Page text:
Unfortunately, you state the Hip Hop slang “keep it real” without honoring that sentiment. You say that the Hip Hop community only respects originality and authenticity; (I could go into the repeated false images of misogyny and glamorized drug life coming from “Hip Hop leaders” in the media, but we can digress down that path another time.) Is it “keeping it real” for the Black community (or the Hip Hop community) to embrace Mr. Obama as a source of Black pride while lauding leaders such as Steele, Rice, and Powell based on political affiliation alone, turning a blind eye to racist caricatures of “Mammy Rice” and Oreo-tossing incidents that they endure? Is it right to assume that one Black man’s success is solely predicated on the desires of someone to bring another Black man down? Is it pandering down as a race-baiting token when a Black person breaks down walls to re-engage the Black community in a more relevant fashion, especially as demographics in America continue to become more urban and more ethnic? I can assure you that every time someone from the Hip Hop community calls Michael Steele a token, there are others that call him five times worse than that for trying to empower others with a voice within the GOP.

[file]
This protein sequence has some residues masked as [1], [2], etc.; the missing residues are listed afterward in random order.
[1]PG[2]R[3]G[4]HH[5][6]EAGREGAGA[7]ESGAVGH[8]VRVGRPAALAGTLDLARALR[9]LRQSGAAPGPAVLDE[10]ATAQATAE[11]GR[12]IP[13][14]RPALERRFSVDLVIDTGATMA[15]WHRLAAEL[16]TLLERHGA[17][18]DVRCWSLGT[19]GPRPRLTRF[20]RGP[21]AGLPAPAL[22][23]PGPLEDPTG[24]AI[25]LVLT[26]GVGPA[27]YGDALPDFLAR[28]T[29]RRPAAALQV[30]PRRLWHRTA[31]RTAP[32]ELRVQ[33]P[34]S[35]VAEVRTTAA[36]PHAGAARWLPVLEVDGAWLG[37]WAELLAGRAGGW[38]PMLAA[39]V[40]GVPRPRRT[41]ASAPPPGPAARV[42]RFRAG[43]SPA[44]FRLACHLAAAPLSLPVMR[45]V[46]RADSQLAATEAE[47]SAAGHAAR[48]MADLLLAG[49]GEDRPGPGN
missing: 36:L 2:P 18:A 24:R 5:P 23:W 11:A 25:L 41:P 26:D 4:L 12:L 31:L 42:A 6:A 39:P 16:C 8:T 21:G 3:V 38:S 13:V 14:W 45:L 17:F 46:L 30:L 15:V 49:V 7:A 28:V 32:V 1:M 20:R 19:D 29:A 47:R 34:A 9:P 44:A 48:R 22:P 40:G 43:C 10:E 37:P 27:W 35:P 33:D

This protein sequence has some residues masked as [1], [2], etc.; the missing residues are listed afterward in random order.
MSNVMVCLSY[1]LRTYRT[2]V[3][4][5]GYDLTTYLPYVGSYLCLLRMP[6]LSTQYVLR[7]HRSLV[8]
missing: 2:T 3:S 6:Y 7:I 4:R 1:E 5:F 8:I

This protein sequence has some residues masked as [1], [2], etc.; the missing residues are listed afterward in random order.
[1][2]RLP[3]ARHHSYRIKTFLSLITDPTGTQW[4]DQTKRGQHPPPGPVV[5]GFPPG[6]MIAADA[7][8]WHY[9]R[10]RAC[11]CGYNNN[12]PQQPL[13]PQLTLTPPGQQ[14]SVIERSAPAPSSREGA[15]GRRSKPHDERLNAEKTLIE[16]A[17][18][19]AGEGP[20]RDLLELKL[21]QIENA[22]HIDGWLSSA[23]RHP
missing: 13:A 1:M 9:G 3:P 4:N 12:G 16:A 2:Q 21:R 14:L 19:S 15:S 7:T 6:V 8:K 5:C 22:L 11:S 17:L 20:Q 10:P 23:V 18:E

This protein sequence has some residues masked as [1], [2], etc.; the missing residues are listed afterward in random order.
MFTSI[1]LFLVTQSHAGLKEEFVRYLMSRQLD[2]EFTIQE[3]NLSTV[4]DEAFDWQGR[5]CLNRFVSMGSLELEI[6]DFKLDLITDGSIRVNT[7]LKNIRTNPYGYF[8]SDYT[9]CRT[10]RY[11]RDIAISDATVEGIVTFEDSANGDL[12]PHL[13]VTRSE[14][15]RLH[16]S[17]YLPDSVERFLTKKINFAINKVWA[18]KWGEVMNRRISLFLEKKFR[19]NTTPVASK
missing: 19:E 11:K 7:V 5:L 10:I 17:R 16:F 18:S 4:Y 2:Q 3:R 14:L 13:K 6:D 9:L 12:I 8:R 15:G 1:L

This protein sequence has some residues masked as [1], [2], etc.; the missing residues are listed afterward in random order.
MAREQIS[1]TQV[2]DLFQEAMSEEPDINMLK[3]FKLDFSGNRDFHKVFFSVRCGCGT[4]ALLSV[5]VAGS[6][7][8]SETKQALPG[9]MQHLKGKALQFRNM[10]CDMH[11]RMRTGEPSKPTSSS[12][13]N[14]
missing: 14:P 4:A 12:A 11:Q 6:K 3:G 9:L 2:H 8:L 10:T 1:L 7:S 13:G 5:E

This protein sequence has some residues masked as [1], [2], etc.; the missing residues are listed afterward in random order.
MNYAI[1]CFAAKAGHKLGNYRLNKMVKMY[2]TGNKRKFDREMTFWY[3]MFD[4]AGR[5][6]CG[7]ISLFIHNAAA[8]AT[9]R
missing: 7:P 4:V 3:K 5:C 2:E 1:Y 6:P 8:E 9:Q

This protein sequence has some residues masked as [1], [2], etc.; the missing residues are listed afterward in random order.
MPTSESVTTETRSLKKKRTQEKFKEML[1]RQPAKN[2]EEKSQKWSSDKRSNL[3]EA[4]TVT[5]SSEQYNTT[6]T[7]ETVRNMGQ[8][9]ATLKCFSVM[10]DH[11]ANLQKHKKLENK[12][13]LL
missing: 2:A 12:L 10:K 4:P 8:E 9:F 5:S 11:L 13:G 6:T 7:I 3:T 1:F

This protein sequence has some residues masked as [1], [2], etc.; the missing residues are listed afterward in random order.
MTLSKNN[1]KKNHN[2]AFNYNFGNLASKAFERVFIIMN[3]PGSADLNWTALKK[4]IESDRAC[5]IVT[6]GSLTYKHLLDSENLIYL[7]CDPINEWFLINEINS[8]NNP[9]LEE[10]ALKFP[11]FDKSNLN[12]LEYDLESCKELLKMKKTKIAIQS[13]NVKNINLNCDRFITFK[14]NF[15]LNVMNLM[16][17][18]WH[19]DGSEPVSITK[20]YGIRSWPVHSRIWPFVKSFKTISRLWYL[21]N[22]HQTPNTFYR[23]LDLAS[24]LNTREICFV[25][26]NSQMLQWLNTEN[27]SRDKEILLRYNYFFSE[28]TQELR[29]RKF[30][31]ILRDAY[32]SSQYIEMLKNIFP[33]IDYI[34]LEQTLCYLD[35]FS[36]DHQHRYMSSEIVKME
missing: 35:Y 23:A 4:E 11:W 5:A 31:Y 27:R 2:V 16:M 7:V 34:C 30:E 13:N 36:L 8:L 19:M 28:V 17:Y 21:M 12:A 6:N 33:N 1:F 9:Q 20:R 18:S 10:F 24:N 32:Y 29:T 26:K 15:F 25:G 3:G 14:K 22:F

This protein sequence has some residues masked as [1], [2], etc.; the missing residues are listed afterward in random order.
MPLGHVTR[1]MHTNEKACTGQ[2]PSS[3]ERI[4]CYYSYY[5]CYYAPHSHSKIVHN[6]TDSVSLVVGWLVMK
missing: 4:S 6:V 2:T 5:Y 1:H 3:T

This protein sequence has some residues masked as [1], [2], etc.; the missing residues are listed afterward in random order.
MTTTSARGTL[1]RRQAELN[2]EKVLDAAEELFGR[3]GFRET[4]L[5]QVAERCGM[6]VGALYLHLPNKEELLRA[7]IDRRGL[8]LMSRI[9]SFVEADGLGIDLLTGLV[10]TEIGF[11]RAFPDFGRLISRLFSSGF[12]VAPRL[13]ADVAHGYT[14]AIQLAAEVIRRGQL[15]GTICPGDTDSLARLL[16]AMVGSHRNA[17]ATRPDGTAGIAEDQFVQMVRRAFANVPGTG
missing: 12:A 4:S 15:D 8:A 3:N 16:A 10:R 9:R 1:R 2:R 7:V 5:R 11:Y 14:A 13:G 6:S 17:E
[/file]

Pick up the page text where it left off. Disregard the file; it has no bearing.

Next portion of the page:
You’re right, Ms. Gipson: the Hip Hop and Black communities do not automatically mean that both are “cool” and “hip”, nor does being Black ensure someone that all Black people will embrace him. However, both communities are worthy of inclusion in all aspects of America, a reality that extends to the political spectrum as well. At this critical time in our nation’s history, it would be irresponsible not to re-engage all communities to get “all hands on deck” to bring about the best solutions possible. I know that it may seem strange to hear a Black attorney in Washington not named Obama actively and sincerely seek to engage a new type of American voter – one that is younger, hipper, and more urban. Just know that President Obama is not the only way of trying to bring “Change We Can Believe In,” even if the old school thinks that it’s just someone rousing up things unnecessarily.
Please take my call for openness into consideration.
Power to the people - TCNGB
~Lenny McAllister is a national political commentator and an occasional co-host of “Fox News Rising” in Charlotte, North Carolina. McAllister is a Visiting Fellow at the Center for New Politics and Policy at the University of Denver. His website can be found at www.lennymcallister.com